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The Beauty of Natural Color

Contact Author Heather Kreider, Makes Scents

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Oscar Wilde was right. Color adds richness, visual appeal and vibrancy to our ordinary daily life. Imagine if color didn’t exist. We would be missing a key element that shapes our experiences and makes them memorable.

In a study titled “Impact of Color on Marketing,” researchers found that up to 90% of snap judgments made about products are based on color alone.1 The same is true regarding the products chosen for the skin. Do you reach for the brightly colored or glittery lotion that practically begs to be taken home with you? Are dye-free products dull and less appealing to you than those with artificial colors? For some consumers and spa professionals, that is the case. However, with an increased focus on well-being, a rising incidence of allergies and concerns about chemical safety, the demand for more natural cosmetics is escalating. And so, the natural and organic cosmetic market continues to grow. Naturally, it makes sense to question the need for and safety of color additives.

How Are Color Additives Regulated?

In the United States, cosmetic colorants are highly regulated by the U.S. Food & Drug Administration (FDA), with some having a dangerous safety history. The FDA does not permit manufacturers to add any ingredient to cosmetics for the purpose of changing color, unless the agency has approved that ingredient. The FDA has approved some colorants and banned others for use in cosmetics within the U.S.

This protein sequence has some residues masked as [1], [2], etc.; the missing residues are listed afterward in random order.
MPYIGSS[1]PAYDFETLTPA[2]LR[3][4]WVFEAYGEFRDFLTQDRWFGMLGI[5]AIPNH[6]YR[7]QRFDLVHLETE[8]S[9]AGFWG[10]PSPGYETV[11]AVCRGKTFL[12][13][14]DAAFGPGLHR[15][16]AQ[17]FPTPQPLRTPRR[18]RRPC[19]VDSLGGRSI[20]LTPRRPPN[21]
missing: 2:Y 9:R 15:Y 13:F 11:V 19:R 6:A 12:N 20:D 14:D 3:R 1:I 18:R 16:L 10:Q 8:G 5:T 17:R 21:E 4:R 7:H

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Approved colorants fall into two categories:

  1. Exempt from batch certification, and
  2. Subject to batch certification.

According to the FDA, colors must not be used in a batch unless the FDA has certified that the batch has passed analysis of its composition and purity in the FDA’s labs. If the batch is not FDA-certified, it should not be used.

Colors subject to certification are derived primarily from petroleum and are sometimes known as “coal-tar dyes” or “synthetic-organic” colors. Generally, they have three-part names which include a prefix (FD&C, D&C or External D&C); a color; and a number (No. 5). FD&C Yellow No. 5 is an example of this. Certified colors also may be identified in cosmetic ingredient declarations by color and number alone, without a prefix, such as Yellow 5.

Approved colorants not subject to certification are obtained primarily from mineral, plant or animal sources, including annatto, micas, titanium dioxide, etc. However, they still are considered artificial colors, and when used in cosmetics, they must comply with regulations.

This does not include any material that is determined to be used (or intended to be used) solely for a purpose or purposes other than coloring.

Why are colorants so regulated in the cosmetic industry? Even though the FDA asserts color additives are thoroughly evaluated prior to approval and deemed safe when used in accordance with regulations, why are there still concerns? Over the years, many colors—including yellow numbers 1, 2, 3 and 4—once approved, have been banned due to adverse health effects including endocrine disruption and cancer.

Benefits of Natural Colorants

The alternative to traditional color additives is natural colorants, and the benefits, including benefits for both the body and the environment, will be discussed here.

Body Benefits

Product safety is a top priority for cosmetic manufacturers. Certain materials must be included in a product for it to be deemed safe. Appropriate preservative systems must be used to prevent adulterated products. However, when an artificial ingredient is not mandatory and is used only for visual appeal, why use it in the first place? Doing so only adds to our toxic load. The air we breathe, the water we drink, the foods we eat—all can become contaminated with toxins that threaten our health. Why choose a product that increases the dangers? Even though “approved” colorants may be considered safe independently, they still might lead to negative results when combined with other materials. As our largest organ, our skin absorbs what we put on it. Fewer chemicals are always best.

Environmental Benefit